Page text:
The AfD Deportation Conference Link to heading
If you’ve been reading the news, you will have heard that Germany is at a boiling point right now, as the German far-right met to plan ‘mass deportations’. The event was located not very far from the original Wannsee Conference, during which the mass deportation of Jews was planned during the Holocaust.
I wrote a long and angry essay about this, arguing for a ban of the extremist AfD party, which was at the center of this conference and is posed to achieve somewhere between 20% and 30% of the vote in some of the German federal states in 2024 and in the federal elections coming up in 2025. We’ve seen this before in German history and it ended badly.
The full essay is available in German only, but I have translated the executive summary for you below.
Against the AfD: Exective Summary Link to heading
We’re taking a break from the regular Data Science programming for a serious national crisis in German democracy. It is the year 2024 and the Federal Republic of Germany must once again confront one of the most awful questions since 1945:
“Pray tell, what are we to do with the Nazis?”
It is widely known that the right-wing and extremist Alternative für Deutschland (AfD)1 party has been openly promoting inhuman ideas for years, its state-level sections in Thüringen, Sachsen und Sachsen-Anhalt are classified as “proven right-wing extremist” and the leading figure of the party is a Court-approved Nazi and fascist. As with the legend of the frog who does not notice the slowly rising water temperature while being cooked alive, German public discourse has only formed a lukewarm consensus on how to deal with the AfD.2
It is often said that the AfD should be defeated in the marketplace of ideas. But it is now 2024 and who hasn’t yet gotten the memo that Nazis are bad people and the Grundgesetz (Basic Law) is an “Anti-Nazi-Constitution” (Steinbeis)? The actual question is this: is the Nazi level of the AfD significant enough to have transformed them from harmless idiots to dangerous idiots in order for us to activate all political and legal measures of the wehrhafte Demokratie (robust democracy) against them?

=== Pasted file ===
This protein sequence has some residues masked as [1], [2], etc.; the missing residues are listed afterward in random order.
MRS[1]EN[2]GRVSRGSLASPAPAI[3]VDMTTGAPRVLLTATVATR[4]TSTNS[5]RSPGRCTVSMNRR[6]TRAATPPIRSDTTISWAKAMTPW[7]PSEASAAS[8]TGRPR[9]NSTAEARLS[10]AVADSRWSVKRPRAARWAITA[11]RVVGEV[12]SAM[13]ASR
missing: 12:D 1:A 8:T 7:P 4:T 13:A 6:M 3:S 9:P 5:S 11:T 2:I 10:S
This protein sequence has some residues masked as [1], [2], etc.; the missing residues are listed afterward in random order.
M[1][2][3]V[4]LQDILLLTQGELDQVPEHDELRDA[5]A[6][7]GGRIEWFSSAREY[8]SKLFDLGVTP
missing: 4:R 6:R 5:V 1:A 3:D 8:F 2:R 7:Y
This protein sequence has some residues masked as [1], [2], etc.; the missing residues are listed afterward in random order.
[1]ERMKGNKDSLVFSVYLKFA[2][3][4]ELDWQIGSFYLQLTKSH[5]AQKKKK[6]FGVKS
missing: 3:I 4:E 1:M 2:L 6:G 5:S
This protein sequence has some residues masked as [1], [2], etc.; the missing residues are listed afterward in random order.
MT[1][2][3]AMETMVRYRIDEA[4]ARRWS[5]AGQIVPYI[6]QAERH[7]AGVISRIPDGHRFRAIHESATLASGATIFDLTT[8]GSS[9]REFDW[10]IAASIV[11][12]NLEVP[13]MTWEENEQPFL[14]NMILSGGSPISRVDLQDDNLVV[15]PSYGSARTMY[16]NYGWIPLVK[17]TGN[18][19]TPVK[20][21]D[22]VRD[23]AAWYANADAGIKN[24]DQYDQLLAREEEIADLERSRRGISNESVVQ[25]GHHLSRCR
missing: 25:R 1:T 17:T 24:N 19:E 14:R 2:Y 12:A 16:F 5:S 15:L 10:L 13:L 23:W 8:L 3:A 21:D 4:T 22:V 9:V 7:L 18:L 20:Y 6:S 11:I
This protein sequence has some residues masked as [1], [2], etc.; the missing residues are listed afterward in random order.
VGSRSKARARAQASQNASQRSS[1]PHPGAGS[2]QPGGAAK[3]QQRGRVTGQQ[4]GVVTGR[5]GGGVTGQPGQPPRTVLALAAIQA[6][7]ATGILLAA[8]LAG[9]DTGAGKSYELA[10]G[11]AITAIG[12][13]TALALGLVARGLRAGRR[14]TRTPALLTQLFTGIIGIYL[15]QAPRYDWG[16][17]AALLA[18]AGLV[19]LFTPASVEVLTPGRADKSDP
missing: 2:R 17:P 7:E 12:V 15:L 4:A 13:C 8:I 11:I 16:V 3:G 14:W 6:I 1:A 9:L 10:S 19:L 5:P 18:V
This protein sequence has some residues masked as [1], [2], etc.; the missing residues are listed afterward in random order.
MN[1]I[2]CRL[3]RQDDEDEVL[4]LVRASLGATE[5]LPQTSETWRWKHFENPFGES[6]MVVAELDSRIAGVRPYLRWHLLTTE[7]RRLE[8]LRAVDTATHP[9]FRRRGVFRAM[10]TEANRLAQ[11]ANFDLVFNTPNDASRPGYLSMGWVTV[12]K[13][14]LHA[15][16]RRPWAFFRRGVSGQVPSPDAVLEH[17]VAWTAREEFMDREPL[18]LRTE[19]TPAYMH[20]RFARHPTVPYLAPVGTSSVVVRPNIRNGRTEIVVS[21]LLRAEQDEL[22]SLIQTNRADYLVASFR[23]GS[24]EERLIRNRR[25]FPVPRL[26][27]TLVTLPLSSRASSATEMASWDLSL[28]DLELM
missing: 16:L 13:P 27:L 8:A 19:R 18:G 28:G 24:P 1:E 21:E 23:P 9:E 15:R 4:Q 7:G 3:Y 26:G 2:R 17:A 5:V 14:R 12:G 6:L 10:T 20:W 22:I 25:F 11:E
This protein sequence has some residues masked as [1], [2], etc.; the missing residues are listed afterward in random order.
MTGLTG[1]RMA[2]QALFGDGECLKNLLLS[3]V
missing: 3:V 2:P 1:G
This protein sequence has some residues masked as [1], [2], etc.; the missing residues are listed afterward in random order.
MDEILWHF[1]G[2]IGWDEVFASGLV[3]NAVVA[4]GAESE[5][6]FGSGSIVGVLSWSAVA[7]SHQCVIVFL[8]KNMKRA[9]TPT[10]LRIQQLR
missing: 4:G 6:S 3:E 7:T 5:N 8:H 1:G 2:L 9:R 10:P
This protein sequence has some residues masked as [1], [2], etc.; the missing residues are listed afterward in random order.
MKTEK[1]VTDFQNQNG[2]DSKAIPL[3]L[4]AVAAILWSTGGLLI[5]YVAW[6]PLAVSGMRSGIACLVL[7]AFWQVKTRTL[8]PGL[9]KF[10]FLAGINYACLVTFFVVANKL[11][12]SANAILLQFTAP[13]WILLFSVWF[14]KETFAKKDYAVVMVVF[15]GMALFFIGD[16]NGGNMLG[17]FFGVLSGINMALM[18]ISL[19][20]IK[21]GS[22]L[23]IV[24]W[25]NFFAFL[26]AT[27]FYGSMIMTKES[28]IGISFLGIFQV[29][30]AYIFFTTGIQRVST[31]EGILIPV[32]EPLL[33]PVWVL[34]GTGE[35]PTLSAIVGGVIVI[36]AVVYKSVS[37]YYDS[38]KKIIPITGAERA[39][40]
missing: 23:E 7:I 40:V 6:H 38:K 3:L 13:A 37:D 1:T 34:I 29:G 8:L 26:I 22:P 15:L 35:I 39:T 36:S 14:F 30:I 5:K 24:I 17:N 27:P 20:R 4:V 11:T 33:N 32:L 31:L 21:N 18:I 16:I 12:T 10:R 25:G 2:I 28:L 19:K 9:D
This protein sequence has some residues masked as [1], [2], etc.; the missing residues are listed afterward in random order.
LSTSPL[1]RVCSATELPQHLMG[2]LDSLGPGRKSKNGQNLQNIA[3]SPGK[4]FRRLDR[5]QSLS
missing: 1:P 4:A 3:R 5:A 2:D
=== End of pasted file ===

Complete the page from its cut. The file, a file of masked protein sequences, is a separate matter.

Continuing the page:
The restraint of the political establishment in Germany has so far been based on a reading of the AfD as a party suported by protest voters and establishment skeptics. Dissatisfaction is permitted under the Grundgesetz. Harsh criticism of the government and its policies as well. Thus, under the constitution it is permissible to agitate against European unification and immigration. The AfD was originally founded as an anti-euro party and was able radicalize itself under this cover for a long time. In contrast to the National Democratic Party of Germany (NPD), it was at least partially able to preserve the appearance of a right-wing conservative party, although the ideas and actions of its followers suggest much worse.
High-level AfD politicians, neo-Nazis and rich executives met in a hotel near Potsdam in November. They planned nothing less than the expulsion of millions of people from Germany.
We have reached the boiling point. There is no longer just evidence of the extremism of individual state-level units and officials. There are credible signs that the federal AfD and powerful supporters are preparing measures that are reminiscent of the darkest Nazi era. The meeting was held in a location hardly eight kilometers from the Wannsee Conference of 20 January 1942, during which the deportation of European Jews was planned.
It is time to take action against the AfD and activate the robust democracy provisions of the constitution against the party. This includes a party ban (Art. 21 (2) GG), a prohibition on financing the AfD (Art. 21 (3) GG) and the loss of political rights (including the ability to be elected and serve in public office) for key AfD leaders (Art. 18 GG, § 39 BVerfGG). A party ban will not fail for the same reasons as the proceedings against the NPD because it is probable that no government spies are in AfD leadership positions and the AfD poses a significant threat to democracy in truth.
Legal measures must be accompanied by intense efforts of democracy defenders in civil society, politics and business because otherwise the establishment parties will not find the courage to petition the Constitutional Court and go through with proceedings against the AfD.
Public trust in democracy is upheld by the great majority of democratic voters, not by AfD followers alone. Constitutional proceedings to ban the AfD will not weaken trust in democracy, but strengthen it.
“Alternative für Deutschland” translates to “Alternative for Germany”. These days it probably means an alternative constitution based on racial hatred. ↩︎